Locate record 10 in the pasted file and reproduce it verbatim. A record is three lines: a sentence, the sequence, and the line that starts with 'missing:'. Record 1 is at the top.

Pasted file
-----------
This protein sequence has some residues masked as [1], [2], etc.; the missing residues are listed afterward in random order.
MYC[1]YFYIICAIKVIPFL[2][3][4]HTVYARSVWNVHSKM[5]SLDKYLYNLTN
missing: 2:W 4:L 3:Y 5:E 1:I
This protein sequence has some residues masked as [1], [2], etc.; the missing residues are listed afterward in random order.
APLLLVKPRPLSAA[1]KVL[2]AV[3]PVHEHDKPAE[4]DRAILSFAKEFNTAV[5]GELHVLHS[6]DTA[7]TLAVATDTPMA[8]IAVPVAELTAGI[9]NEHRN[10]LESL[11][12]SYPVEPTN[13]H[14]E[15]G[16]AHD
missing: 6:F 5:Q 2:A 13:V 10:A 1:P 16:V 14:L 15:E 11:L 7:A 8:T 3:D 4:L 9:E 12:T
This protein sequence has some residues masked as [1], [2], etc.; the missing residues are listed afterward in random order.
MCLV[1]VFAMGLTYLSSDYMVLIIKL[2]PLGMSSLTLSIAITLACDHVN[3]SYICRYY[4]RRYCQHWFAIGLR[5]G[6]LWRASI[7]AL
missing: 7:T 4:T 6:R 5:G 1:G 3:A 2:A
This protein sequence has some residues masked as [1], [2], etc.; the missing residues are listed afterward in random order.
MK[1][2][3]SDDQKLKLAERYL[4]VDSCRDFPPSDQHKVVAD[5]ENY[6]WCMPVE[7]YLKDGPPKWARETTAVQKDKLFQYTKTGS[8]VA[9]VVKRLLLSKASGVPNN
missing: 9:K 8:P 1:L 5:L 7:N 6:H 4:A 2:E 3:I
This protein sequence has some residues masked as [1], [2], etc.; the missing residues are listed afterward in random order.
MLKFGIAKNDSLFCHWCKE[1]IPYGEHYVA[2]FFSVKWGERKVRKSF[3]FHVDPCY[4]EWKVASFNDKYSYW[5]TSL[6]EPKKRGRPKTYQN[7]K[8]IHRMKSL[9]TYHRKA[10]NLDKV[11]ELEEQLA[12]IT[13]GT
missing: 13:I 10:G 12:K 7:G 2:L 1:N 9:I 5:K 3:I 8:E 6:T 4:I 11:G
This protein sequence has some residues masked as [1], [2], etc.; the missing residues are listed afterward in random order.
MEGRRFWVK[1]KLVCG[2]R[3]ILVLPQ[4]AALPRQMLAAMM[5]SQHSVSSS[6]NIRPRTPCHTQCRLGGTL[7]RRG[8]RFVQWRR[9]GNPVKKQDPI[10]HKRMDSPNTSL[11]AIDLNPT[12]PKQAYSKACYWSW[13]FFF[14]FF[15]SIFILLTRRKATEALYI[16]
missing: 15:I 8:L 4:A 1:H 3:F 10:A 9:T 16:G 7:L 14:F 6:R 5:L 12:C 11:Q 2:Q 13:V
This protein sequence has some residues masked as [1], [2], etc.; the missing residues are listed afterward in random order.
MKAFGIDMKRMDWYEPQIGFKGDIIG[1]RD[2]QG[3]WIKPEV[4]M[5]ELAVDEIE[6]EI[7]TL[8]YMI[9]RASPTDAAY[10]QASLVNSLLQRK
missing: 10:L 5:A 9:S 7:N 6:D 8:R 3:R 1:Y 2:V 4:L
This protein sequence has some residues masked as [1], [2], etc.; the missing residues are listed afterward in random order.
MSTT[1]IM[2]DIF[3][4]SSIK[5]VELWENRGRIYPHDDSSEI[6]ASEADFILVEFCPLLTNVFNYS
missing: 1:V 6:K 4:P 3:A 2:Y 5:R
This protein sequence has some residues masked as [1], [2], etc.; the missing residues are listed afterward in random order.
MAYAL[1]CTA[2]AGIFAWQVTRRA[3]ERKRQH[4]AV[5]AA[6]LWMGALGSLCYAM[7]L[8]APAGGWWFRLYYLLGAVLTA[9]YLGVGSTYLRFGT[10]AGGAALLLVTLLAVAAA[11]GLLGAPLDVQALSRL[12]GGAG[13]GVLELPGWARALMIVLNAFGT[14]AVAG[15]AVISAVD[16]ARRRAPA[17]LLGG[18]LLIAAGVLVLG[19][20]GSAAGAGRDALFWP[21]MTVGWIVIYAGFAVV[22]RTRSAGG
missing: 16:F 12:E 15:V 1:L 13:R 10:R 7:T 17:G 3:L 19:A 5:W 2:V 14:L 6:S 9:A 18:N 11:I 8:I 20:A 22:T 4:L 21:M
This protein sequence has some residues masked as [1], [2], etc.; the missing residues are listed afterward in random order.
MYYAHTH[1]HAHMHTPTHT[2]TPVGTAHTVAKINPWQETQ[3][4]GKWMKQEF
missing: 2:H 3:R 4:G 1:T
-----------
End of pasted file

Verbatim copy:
This protein sequence has some residues masked as [1], [2], etc.; the missing residues are listed afterward in random order.
MYYAHTH[1]HAHMHTPTHT[2]TPVGTAHTVAKINPWQETQ[3][4]GKWMKQEF
missing: 2:H 3:R 4:G 1:T